Each ovary is about the size of an almond.
To get hot on time, drink less wine, etc.
Ovarian risk factors: never pregnant—
Wasn’t sexless. Did as told:
squared my hips, raised my thighs.
Symptoms: a heavy feeling in the pelvis.
Hung there for a lifetime, gripping my toes,
in a grimly determined happy baby pose.
Your health care team can help you
Alas, old wives . . . nothing
waiting in the wings.
with the following problem: sadness.
“I’m a numbers man,” my uncle said
when the doctor revealed that his sister
had a one percent chance of surviving,
her lungs scarred and hardened, the tender
pink walls an impermeable meat.
“One out of one hundred isn’t so bad.”
He knew this
because he was a physicist.
the doctors said, pointing
to the dozen thick tubes piercing
her stomach, limbs, throat,
explaining how bright
beams of pain
can break through the densest
cloud cover of drugs.
What were the odds that he would
have to make this decision?
About whether to bet it all
on a losing hand,
pretend that this woman,
her collapsed body inflated
by machines, her face
an uncooked dough
would somehow awaken,
become human again,
a princess released
from a spell?
This was mine,
her only child, next of kin
the one she left years ago
when she realized she couldn’t
take care of herself or a kid.
I stood by her bed
and counted the times her chest
rose and fell,
remembering how it felt
to say goodbye to someone
who was already gone.
Making a Bed
Making up my daughter’s bed
with sheets fresh from the dryer,
I’m taken by a thankfulness
both profound and daily,
ordinary as the grace said over a bowl of soup,
or the every-night prayer of a child,
Now I lay me down to sleep.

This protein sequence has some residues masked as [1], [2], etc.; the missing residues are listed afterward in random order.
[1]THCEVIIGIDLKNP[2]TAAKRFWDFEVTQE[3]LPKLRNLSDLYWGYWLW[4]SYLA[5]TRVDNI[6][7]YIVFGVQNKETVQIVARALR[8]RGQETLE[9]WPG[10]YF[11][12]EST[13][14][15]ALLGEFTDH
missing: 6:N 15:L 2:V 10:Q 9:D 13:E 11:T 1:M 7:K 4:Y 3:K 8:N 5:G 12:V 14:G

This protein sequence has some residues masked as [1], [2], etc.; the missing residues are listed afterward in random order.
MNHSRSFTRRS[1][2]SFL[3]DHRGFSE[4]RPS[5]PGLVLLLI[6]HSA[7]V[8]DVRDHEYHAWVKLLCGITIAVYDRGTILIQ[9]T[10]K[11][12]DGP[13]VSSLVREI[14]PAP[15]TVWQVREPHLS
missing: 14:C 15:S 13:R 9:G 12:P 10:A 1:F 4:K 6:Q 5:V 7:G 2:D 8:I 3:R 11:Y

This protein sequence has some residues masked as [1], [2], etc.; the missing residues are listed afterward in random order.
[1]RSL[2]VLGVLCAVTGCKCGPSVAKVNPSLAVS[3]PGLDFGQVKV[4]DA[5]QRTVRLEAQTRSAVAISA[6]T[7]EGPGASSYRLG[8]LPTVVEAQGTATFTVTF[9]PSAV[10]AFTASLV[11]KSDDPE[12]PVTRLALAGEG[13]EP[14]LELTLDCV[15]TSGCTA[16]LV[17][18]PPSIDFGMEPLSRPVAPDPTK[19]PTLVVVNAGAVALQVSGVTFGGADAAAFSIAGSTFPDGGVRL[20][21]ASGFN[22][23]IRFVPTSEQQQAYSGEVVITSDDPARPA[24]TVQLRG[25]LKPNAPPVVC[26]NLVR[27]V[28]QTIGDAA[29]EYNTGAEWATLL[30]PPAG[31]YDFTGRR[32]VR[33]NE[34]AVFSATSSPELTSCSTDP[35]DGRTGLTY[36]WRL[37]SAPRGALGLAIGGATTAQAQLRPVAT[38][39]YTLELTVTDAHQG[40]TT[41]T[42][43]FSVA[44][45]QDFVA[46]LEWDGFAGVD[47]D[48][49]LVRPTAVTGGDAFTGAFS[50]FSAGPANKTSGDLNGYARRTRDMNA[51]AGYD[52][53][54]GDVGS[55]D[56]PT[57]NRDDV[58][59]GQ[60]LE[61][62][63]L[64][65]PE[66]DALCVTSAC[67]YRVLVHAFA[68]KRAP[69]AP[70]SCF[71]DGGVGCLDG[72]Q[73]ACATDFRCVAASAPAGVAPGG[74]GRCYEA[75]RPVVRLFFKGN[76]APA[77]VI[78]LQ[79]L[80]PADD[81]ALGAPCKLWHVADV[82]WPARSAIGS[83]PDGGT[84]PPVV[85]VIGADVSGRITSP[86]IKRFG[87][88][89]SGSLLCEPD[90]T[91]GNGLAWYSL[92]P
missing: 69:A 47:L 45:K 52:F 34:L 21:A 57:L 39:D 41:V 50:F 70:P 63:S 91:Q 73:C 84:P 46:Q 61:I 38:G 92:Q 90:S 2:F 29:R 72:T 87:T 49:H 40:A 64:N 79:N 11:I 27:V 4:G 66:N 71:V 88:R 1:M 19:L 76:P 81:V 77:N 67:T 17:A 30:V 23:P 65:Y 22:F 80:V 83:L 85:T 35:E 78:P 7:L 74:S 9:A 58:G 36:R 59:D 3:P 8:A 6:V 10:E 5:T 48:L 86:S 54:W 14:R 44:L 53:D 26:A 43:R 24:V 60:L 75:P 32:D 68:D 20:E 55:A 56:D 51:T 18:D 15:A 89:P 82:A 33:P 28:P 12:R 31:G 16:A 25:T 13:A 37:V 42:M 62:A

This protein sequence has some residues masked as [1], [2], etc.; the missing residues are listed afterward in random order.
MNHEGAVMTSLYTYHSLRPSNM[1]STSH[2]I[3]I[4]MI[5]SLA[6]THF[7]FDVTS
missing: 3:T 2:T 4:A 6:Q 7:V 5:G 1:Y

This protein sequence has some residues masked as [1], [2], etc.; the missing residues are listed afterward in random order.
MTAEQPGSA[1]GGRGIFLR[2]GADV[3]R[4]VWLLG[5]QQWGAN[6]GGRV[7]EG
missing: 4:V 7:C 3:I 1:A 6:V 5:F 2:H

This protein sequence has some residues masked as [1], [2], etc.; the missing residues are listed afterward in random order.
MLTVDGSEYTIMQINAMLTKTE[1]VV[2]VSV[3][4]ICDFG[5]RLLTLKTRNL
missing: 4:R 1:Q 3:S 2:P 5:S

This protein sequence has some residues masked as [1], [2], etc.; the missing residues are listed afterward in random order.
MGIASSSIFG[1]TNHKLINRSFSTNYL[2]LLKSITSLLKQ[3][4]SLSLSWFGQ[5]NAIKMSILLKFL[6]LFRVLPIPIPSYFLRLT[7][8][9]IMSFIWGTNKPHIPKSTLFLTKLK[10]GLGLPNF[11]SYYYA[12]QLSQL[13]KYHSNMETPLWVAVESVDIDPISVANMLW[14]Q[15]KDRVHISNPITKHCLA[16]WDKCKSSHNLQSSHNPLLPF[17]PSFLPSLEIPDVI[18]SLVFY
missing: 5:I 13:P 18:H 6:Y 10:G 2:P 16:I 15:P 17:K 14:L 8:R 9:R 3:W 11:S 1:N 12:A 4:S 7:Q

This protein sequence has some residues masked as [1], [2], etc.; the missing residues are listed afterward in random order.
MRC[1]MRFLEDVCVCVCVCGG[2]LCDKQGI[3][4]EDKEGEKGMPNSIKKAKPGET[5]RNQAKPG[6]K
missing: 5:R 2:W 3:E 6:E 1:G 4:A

Not just for food or sleep,
but for this, too, I want to give thanks,
for this simple act
of preparation, for all it is made of,
for the makers of sheets
and mattresses and dryers and bedframes.
I’m not sure where it has come from,
this feeling, but this morning
making this bed needs to be more
than just another chore checked off
the to-do list. So I give thanks for my daughter,
who will be home this weekend,
and for my mother, who taught me
to make a bed, whose daily repetitions
of all homely work
made me feel cared for.
I give thanks for my hands,
for my shoulders, and arms, and hips,
for my lower back, which is a little achy
just now. I give thanks
for the work of tugging the sheets
to smooth out the wrinkles, for the work
of tucking in the bottom and sides
to make it snug. I pull up the cover
and I give thanks for the pillows
as I plump them and place them
at the head of the bed, as I imagine
my daughter lying down here.
I give thanks for all that we take for granted,
for my own bed, and nightfall,
and for the labor that makes sleep sweet.
You can see more of Angelica Paez’s glorious collages at her website and in her Artist Watch feature here at Escape Into Life, so please click those links below. Click on each poet’s name to see more of her work here at EIL! Happy Mother’s Day from Escape Into Life.
And please also visit our previous Mother’s Day features for more wonderful and unusual poetry about mothers.